Category D: avoid pregnancy; can cause fetal harm. May also cause impaired spermatogenesis, azoospermia, and total germinal aplasia in males. Males and females of childbearing age must use birth control. ■ If the drug is used during pregnancy or if the patient becomes pregnant during therapy, inform the patient of the potential hazard to the fetus. ■ Has the potential for serious side effects; discontinue breast-feeding. ■ Effectiveness for use in pediatric patients not established. Evaluation of one small Phase 1/2 trial suggests that the safety profile in pediatric patients is similar to that seen in adults; see prescribing information.
Side effect profile similar for all age-groups studied.
Chronic lymphocytic leukemia (CLL):
Response to bendamustine was improved in all age-groups over the response to chlorambucil; however, response in the elderly was less than in younger adults. The progression-free survival time was somewhat longer for younger adults compared with those 65 years of age or older.
Non-Hodgkin’s lymphoma (NHL):
Effectiveness and duration of response similar for all age-groups.
No formal drug interaction studies have been conducted. ■ Active metabolites of bendamustine are formed via cytochrome P450 CYP1A2. Inhibitors of CYP1A2 (e.g., ciprofloxacin [Cipro], fluvoxamine [Luvox]) may increase plasma concentrations of bendamustine and decrease plasma concentrations of active metabolites. Inducers of CYP1A2 (e.g., omeprazole [Prilosec], smoking) may decrease plasma concentrations of bendamustine and increase plasma concentrations of its active metabolites. Use caution or consider alternative treatments if concomitant treatment with CYP1A2 inhibitors or inducers is indicated. ■ Not likely to inhibit metabolism via other selected CYP isoenzymes or to induce the metabolism of substrates of cytochrome P450 enzymes. ■ Cases of Stevens-Johnson syndrome (SJS) and toxic epidermal necrolysis (TEN) have been reported with concomitant administration of allopurinol and other medications known to cause these syndromes (e.g., rituximab [Rituxan]). ■ In vitro data suggest that P-glycoprotein breast cancer resistance protein (BCRP) and/or other efflux transporters may have a role in bendamustine transport.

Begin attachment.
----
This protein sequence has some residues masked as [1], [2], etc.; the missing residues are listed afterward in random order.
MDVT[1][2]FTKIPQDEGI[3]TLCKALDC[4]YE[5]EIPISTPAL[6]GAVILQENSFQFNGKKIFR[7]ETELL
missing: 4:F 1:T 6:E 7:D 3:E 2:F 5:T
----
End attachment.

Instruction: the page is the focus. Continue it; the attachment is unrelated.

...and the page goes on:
Anorexia, constipation, cough, diarrhea, dyspnea, fatigue, fever, headache, myelosuppression (anemia, febrile neutropenia, leukopenia, lymphopenia, neutropenia, thrombocytopenia), nausea, rash, stomatitis, vomiting, and weight loss were most common. Other side effects reported include asthenia; chills; decreased CrCl; dry mouth; elevated AST, ALT, and bilirubin levels; herpes simplex; hypersensitivity and/or infusion reactions (e.g., anaphylaxis [rare], pruritus, rash); hypertension; hyperuricemia; infections; malaise; malignancies; mucosal inflammation; nasopharyngitis; pneumonia; sepsis; somnolence; stomatitis; TLS; and weakness. Hypersensitivity reactions and fever required study withdrawal in some patients.
Anaphylaxis, cardiac disorders (atrial fibrillation, CHF [some fatal], MI [some fatal], palpitation), extravasation resulting in hospitalization, infusion site reactions (irritation, pain, phlebitis, pruritus, swelling), pancytopenia, Pneumocystis jiroveci pneumonia, pneumonitis, Stevens-Johnson syndrome, and toxic epidermal necrolysis.